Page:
State Rep. Dean Takko says he knows the pains that local governments are going through when they’re dealing with their own budgets. As a retired Cowlitz County Assessor, Takko oversaw his own department budget and knew the delicate balancing act counties do to prioritize their spending.
Takko has been in the state House since 2005 and, since that time, he’s tried to be an advocate for county and city governments. In fact, the 62-year-old now sits as the chair of the House Local Government Committee.
“When we’re dealing with local governments, I look at it not as a partisan issue and people know I’ll work with both sides of the aisle,” Takko said
Takko’s top priorities are dealing with rural economic development, supporting timber and fishing industries, and producing a sustainable budget.
As a member of the House Transportation Committee, Takko helped shepherd legislation critical to continuing construction of pontoons in Aberdeen. Without the legislature intervening and approving an exemption to the Shoreline Management Act in the wake of environmental appeals that ultimately were rejected, the project would have grounded to a halt.
Takko also worked on gun rights legislation this past session, trying to protect existing shooting ranges from nuisance complaints, although the bill didn’t get approved.
Takko was the Assessor at Cowlitz County until 2004, although he had worked in the office since 1978. He also worked at the Wahkiakum County Assessor’s Office for three years.
Besides being a legislator, he also served as a commissioner for the Beacon Hill Sewer District, a position he’s held since 1984.
With education funding critical in the next legislative session under court mandates, how do you propose the state deal with schools in the long run and what measures can be taken to comply with the court rulings that the state must “amply provide for the education of all Washington children as the first and highest priority before any other state programs or operations?”
Certainly the biggest challenge for the next session is complying with the Supreme Court mandate to increase funding in K-12. All things should be considered. I am sure there are efficiencies that can be found. But in the end I think it will take revenue. I am willing to look at the levy swap proposed by Ways and Means Chair Hunter. All things should be looked at before finding new revenue.
How will you vote on the following measures on the general election ballot:
• Initiative 1185, which reinforces existing requirements that legislative actions raising taxes must be approved by two-thirds legislative majority or voter approval. I do not support as it is clearly unconstitutional, see Article 2 Section 22 of our state constitution. Also I do not think we should have minority rule.
• Initiative 502 that would license and regulate marijuana production, distribution and possession. I plan on voting yes if only to send a message that our current laws regarding marijuana do not work. We have spent over $200 million to incarcerate users to no effect.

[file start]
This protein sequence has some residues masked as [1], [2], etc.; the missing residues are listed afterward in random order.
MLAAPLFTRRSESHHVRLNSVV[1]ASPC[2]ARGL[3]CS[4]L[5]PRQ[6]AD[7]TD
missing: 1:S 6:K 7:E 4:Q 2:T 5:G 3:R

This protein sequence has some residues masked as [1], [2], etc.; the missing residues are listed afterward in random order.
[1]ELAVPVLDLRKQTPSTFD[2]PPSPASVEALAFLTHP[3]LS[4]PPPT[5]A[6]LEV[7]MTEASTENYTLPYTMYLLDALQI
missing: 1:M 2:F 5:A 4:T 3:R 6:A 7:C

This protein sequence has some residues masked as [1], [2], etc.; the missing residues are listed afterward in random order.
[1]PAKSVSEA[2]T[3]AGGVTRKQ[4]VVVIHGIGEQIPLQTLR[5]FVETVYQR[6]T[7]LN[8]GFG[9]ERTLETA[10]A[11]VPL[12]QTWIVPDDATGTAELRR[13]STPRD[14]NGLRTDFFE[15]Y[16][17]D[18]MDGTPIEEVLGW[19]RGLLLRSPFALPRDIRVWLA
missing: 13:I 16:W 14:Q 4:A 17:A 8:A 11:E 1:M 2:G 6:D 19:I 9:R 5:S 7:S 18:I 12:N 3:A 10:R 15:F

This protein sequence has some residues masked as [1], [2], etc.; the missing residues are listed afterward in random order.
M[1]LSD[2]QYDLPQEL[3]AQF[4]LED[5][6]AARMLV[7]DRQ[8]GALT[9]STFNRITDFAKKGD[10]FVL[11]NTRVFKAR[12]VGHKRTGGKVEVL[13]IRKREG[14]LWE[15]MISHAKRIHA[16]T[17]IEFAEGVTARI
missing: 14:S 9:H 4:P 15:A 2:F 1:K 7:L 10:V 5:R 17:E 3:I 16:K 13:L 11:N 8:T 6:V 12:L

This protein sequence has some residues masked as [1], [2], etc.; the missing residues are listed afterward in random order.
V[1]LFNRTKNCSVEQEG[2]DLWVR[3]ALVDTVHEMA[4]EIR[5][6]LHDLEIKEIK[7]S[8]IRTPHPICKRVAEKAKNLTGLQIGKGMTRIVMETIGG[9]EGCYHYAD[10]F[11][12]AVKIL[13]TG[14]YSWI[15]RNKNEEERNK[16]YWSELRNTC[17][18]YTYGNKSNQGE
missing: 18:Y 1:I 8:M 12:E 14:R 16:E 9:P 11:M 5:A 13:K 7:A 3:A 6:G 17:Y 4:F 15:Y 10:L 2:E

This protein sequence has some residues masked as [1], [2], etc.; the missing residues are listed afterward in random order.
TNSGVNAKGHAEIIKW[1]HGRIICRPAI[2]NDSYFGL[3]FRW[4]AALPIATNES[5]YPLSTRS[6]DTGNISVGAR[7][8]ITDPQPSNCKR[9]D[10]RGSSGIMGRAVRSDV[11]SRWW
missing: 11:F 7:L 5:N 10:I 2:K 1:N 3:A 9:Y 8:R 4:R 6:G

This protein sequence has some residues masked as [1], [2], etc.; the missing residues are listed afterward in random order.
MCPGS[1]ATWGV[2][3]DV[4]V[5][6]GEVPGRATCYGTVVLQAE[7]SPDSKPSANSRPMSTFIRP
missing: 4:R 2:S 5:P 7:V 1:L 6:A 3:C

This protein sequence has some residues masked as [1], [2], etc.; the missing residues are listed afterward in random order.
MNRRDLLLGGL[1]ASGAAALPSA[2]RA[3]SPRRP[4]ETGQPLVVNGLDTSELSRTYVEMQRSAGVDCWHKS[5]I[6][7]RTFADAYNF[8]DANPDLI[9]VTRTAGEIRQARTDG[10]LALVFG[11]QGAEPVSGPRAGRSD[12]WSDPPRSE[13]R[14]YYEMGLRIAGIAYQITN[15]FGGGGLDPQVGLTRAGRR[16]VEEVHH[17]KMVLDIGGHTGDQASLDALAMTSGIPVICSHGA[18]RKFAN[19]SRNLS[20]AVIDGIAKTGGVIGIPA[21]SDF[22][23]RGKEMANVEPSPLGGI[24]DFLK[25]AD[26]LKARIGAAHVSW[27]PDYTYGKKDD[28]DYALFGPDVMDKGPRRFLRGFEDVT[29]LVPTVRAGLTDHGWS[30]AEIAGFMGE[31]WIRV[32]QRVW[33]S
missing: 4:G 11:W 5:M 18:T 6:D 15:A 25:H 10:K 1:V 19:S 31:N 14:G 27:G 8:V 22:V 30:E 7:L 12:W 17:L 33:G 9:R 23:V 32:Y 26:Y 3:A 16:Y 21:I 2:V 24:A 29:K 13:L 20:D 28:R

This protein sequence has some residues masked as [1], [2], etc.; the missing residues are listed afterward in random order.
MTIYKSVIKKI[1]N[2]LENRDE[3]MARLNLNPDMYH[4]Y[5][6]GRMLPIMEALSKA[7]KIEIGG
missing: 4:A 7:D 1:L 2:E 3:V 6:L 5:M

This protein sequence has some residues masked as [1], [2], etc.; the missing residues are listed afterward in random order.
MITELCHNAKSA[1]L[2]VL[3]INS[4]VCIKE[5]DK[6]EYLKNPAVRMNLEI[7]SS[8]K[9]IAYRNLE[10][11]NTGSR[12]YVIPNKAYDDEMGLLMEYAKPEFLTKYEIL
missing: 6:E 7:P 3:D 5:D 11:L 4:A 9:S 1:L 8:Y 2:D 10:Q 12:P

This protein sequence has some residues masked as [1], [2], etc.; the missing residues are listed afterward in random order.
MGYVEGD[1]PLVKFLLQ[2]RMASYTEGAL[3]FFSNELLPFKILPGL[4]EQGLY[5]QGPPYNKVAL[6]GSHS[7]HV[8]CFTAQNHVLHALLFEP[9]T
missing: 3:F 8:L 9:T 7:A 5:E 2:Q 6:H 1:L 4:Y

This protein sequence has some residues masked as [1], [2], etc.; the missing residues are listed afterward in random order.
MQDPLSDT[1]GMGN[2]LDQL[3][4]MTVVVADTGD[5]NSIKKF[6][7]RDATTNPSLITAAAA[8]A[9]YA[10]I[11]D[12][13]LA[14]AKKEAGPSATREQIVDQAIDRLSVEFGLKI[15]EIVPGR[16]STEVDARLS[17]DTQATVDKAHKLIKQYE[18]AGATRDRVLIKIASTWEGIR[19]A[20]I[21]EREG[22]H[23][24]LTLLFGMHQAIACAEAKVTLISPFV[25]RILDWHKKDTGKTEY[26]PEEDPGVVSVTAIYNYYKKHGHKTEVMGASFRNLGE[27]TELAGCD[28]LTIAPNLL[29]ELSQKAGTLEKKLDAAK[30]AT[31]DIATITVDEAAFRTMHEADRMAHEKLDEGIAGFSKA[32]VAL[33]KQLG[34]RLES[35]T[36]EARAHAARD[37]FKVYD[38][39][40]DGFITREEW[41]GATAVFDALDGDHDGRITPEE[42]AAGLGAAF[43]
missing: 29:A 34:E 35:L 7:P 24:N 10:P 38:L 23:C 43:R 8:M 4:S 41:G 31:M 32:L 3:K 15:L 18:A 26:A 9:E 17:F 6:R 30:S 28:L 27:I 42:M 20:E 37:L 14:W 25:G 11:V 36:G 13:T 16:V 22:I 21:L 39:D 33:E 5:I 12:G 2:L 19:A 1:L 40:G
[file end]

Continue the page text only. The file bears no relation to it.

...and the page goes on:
• Initiative 1240 that would authorize up to 40 publicly funded charter schools. I do not support the initiative. At a time that we are struggling to find revenue to comply with the court decision this is not time to take away money from our existing schools.
• Referendum 74 that would allow same-sex couples to marry. I support. I have friends that are gay, I see no reason that they should not have as fulfilling a relationship as I have in my marriage.
Unemployment continues to be higher in Southwest Washington than in other parts of Western Washington. Does the state have a role in addressing the problem and what can or should be done legislatively to help spur job growth in your districts?
We should look at ways to speed up our permitting process for new construction. And for the long term we need to look at more job training so that when a business wants to locate here there is a trained workforce. We also need to make sure that we are putting money into our infrastructure so that we can accommodate new growth.
Concerns from environmental groups over the marbled murrelet has led to the sate Board of Natural Resources to put on pause timber sales in Pacific and Wahkiakum counties on “potential habitat” that the bird has not yet occupied, putting a blow to county budgets that had anticipated those sales. Several utilities also pulled the plug on the Radar Ridge project over concerns the site was too close to marbled murrelet nesting habitat. What thoughts do you have to engage the state Department of Natural Resources as a legislator to tackle the marbled murrelet issue and do you think the murrelet issue could be as big a deal to the coast as the spotted owl was the rest of the Olympic Peninsula?
I don’t think that marbled murrelet will be as big an issue as the spotted owl in as much as it has a smaller range. But it is a big issue in the counties that are affected by it. I am very frustrated that it blocked a good wind project on Radar Ridge. I sponsored and helped pass a bill to allow counties impacted by the murrelet to buy replacement lands for the trust lands that are not able to be logged because of the murrelet.
Grays Harbor County currently is involved in a lawsuit brought by its Superior Court Judges over what they believe is inadequate funding for judicial operations. Does the state have an obligation to better fund its courts and criminal justice system and what suggestions do you have for possibly solving this dilemma?
There are more funding problems for the Superior Court system than just the security. There is a very serious problem funding indigent defense. I think funding these are at least partly the responsibility of the state and we need to step up and find the money.